The International Standards Organization’s ISO 37001: Antibribery Management Systems – Requirements with Guidance for Use has prompted an outpouring of commentary since publication last October.

Meant to set forth “reasonable and proportionate” measures organizations of any kind and size located anywhere can take to prevent, detect, and respond to bribery, it has received generally positive reviews — on this blog, the FCPA blog (examples here and here), and elsewhere (here, here, and here for examples).  Commentators offer it as a best practice guide for corporations wanting to instill an ethical culture among their employees and, not incidentally, avoid prosecution under the Foreign Corrupt Practices Act and its many offspring.  But none of the commentary, or at least none I have seen (a Google search for ISO 37001 brings back several hundred thousand hits), lists, let alone discusses, what ISO 37001 recommends.

As a start on filling this gap, the recommendations are summarized on this spreadsheet.  For perspective, ISO 37001 is compared to the latest version of the granddaddy of corporate compliance guides, the U.S. Government’s Federal Sentencing Guidelines (pp. 525 -33).  To make the comparison, both are benchmarked against the elements of a compliance program listed in the Anticorruption Ethics and Compliance Handbook for Business, a volume jointly issued by the OECD, the World Bank, and the UNODC in 2013.

The OECD/World Bank/UNODC handbook distills 12 elements of a compliance program from a number of internationally recognized sources including the International Chamber of Commerce, the World Bank, Transparency International, and the Asia-Pacific Economic Cooperation Forum.  The 12 are shown in column one of the spreadsheet with the corresponding provisions of 37001 and the Sentencing Guidelines in columns two and three.  The correspondence is not precise because of the way 37001 and the guidelines phrase some of the requirements, particularly the more general ones requiring an organization’s leadership to demonstrate “commitment” to the program and oversee its implementation.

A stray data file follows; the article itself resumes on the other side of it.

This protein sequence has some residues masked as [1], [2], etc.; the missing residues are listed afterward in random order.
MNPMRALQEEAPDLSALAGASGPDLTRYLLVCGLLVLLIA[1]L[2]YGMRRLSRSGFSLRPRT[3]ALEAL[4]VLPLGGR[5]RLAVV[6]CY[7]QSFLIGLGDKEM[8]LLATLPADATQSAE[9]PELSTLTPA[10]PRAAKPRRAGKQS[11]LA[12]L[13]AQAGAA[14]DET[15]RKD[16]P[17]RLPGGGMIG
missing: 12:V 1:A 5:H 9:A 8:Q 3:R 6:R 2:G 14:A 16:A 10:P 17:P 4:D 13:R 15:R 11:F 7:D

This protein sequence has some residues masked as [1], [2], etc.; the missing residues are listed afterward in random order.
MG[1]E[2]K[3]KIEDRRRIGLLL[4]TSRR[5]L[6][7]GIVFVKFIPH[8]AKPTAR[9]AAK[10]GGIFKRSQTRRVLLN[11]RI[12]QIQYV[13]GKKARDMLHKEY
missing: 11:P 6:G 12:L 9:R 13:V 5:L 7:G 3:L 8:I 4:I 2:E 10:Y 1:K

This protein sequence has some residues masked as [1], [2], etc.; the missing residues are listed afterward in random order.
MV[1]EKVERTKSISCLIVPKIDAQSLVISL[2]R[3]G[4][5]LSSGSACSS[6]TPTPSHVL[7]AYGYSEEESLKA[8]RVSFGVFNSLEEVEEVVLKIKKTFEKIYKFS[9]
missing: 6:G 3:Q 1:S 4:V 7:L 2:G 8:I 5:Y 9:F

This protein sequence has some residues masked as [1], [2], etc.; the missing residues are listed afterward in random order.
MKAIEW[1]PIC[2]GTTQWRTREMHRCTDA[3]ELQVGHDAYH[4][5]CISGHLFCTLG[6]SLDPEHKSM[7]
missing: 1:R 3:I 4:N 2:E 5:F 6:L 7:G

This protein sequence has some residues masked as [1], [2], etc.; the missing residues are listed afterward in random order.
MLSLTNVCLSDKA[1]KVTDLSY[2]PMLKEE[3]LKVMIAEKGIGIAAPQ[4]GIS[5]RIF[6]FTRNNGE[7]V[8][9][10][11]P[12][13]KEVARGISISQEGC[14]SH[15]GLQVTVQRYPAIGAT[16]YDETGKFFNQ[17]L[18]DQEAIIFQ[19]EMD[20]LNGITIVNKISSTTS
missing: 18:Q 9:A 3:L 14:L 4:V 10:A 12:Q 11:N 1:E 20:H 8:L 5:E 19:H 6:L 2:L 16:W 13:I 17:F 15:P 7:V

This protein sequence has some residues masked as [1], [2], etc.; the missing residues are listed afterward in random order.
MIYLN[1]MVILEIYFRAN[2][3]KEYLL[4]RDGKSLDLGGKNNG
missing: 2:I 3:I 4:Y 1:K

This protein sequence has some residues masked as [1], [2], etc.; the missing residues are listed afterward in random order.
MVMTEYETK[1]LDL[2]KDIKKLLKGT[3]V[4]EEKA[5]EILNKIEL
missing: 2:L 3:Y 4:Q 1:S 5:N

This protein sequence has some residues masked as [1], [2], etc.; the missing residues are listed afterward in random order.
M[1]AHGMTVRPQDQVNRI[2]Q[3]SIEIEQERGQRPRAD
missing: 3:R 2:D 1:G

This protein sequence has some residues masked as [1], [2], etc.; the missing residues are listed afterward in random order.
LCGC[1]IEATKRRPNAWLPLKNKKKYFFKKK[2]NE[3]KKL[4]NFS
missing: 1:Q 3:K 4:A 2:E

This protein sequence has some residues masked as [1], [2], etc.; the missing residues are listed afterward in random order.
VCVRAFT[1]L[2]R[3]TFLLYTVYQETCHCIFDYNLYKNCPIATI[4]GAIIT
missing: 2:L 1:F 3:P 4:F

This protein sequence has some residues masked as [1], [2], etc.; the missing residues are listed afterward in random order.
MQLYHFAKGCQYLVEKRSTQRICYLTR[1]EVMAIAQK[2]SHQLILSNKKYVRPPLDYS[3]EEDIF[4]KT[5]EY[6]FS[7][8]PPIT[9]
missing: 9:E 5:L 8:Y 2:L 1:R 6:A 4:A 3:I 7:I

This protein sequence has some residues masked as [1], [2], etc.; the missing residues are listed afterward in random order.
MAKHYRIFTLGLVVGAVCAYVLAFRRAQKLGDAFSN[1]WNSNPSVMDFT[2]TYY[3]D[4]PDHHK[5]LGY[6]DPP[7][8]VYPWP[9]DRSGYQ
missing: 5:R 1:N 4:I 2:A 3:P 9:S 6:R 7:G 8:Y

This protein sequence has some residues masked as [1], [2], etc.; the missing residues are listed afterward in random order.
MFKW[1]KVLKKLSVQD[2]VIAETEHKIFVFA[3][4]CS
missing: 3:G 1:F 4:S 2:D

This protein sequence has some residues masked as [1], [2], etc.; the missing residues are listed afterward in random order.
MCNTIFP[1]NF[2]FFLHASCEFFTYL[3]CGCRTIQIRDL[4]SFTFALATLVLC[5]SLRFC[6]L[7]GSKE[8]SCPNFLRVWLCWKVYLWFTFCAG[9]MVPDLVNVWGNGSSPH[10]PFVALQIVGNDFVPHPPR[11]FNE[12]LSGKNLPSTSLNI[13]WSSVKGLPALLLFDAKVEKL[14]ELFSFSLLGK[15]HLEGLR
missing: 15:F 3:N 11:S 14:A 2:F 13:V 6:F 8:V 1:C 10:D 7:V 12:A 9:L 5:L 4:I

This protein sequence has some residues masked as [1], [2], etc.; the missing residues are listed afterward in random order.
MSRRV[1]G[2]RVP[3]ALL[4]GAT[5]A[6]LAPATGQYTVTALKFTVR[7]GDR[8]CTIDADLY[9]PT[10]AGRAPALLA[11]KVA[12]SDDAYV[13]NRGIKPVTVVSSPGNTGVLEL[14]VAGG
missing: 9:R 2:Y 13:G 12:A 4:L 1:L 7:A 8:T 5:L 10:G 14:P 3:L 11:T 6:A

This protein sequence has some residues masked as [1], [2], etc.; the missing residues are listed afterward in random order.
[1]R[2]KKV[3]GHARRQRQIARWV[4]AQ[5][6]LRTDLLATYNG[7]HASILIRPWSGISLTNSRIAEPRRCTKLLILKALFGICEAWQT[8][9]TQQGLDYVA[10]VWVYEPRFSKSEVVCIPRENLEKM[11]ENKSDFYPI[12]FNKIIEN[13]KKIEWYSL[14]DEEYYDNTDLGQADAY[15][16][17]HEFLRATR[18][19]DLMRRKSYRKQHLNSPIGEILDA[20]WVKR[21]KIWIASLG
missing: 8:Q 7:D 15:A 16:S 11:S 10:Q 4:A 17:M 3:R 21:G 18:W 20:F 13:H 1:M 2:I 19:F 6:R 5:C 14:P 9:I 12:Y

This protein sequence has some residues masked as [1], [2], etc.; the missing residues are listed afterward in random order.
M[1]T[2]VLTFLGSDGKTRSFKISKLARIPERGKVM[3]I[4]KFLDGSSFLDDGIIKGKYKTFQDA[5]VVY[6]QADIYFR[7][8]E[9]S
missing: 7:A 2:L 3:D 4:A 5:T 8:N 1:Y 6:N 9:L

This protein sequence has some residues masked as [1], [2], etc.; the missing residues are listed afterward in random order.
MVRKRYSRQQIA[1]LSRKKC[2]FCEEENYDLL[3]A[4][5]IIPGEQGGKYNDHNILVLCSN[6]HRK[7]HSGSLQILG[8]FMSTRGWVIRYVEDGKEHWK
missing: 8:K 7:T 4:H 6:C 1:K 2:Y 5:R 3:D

The most obvious difference between 37001 and the guidelines is scope.  As its title announces, ISO 37001 is concerned solely with what organizations can do to prevent bribery whereas the sentencing guidelines are aimed at helping organizations prevent “criminal conduct” of any kind.

Despite this difference, there are more similarities than not (no doubt due to the influence the guidelines have had on compliance issues generally).  In language that only a nitpicker (or lawyer charging by the hour) would contend reveal substantive differences, the two require the development of a compliance program, its publication, the periodic training of employees on its provisions, backing by senior management and the organization’s board, continued review and amendment of the program in light of experience, incentives for employees to follow it (including disciplinary action up to and encompassing termination for not), and provisions for employees to blow the whistle anonymously.

In two areas 37001 appears to go a step beyond the guidelines.  One, it expressly requires that a compliance program address how employees are to deal with gifts, either the offer or receipt.  Second, it contains detailed guidelines for ensuring an organization’s “business partner” does not expose the organization to any bribery risk.  As the spreadsheet shows, by contrast the guidelines only require that a company take “reasonable steps” to “where appropriate” communicate the provisions of its compliance and ethics program to its agents. (In practice, the difference may not be that great.  Given the risks corporations subject to the FCPA run if an agent is caught bribing, prudence would suggest these companies’ compliance program contain provisions governing agents similar to those in 37001.)

ISO 37001’s authors argue in the introduction that preventing bribery is a job for more than governments: “Organizations have a responsibility to proactively contribute,” it insists.  They are surely correct, and the promulgation of 37001 is an important step forward in helping organizations meet that responsibility.  It should be widely if not universally embraced.

Rick Messick,

The Global Anticorruption Blog


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